The EU's ambitious, fearless antitrust czar is unlikely to win another term

Margrethe Vestager (previously) has been the EU antitrust commissioner for five years, and now she is getting ready to step down (her party is unlikely to prevail next year, so she will likely be replaced), having presided over an unprecedented era of antitrust enforcement that has seen billions of euros extracted in penalties from Google, Apple and Facebook, with Amazon now under her microscope.

Vestager formerly served as the Danish deputy PM and economy minister, as part of a centre-left, market-oriented party founded by her great-grandfather. Her record in Danish politics is something of a mixed bag (among other things, she presided over swingeing welfare cuts).

She's got a much better record as antitrust commissioner. Her enforcement hasn't been limited to the tech sector: she's also gone after Starbucks, McDonald's, Nike, Fiat and Gazprom, taking on both anticompetitive behaviour and tax dodging (she's also done much to end competition among EU governments to create tax-havens that lure in multinationals to create headquarters-of-convenience).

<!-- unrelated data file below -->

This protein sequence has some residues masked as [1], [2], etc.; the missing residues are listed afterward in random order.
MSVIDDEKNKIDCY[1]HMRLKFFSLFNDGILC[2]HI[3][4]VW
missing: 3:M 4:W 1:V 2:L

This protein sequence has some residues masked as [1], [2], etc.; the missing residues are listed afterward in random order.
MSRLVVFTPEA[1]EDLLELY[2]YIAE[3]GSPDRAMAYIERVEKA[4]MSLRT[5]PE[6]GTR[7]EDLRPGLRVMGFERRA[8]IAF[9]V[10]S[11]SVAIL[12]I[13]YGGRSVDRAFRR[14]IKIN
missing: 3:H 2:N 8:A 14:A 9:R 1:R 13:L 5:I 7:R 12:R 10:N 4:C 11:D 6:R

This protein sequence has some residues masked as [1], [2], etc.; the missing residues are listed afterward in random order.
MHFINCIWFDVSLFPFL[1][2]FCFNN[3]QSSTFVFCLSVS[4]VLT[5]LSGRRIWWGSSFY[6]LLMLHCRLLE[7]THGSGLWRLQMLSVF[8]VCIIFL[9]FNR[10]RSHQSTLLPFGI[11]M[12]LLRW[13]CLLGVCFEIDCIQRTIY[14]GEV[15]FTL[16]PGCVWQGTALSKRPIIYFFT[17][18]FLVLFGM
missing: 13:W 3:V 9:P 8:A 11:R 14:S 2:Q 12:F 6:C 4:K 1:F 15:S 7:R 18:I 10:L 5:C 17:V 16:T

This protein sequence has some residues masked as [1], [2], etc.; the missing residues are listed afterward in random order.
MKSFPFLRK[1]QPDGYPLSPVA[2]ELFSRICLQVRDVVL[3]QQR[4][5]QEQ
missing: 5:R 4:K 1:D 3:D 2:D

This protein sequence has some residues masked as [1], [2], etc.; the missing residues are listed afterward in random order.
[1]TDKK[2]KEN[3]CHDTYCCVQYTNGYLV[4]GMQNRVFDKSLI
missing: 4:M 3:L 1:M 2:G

That said, her vision for the next steps of antitrust enforcement are a little...weird. For example, she wants to build on the GDPR's requirements to disclose how personal information is used by encouraging the creation of "Independent digital assistants that will make sure that your privacy settings are maintained no matter where you go."

The upcoming EU elections are going to be game-changing in more ways than one. The insurgent parties are ascendant, and some are left wing, and others are far-right xenophobes, suggesting a kind of scaled-up version of the current state of Italian politics, which is to say: a mess.

"When you look at our cases you'd see that what they have in common is not nationality. It's the fact that they're multinationals," she said.

Her aim, she says, is to keep competition fair.

"That was the idea before the world became digital," Vestager said. "And it becomes an even more important idea when the world becomes digital because things are so fast moving."

EU's antitrust cop lays groundwork for more tech scrutiny [Kelvin Chan/Phys.org]

(Image: Johannes Jansson, CC-BY)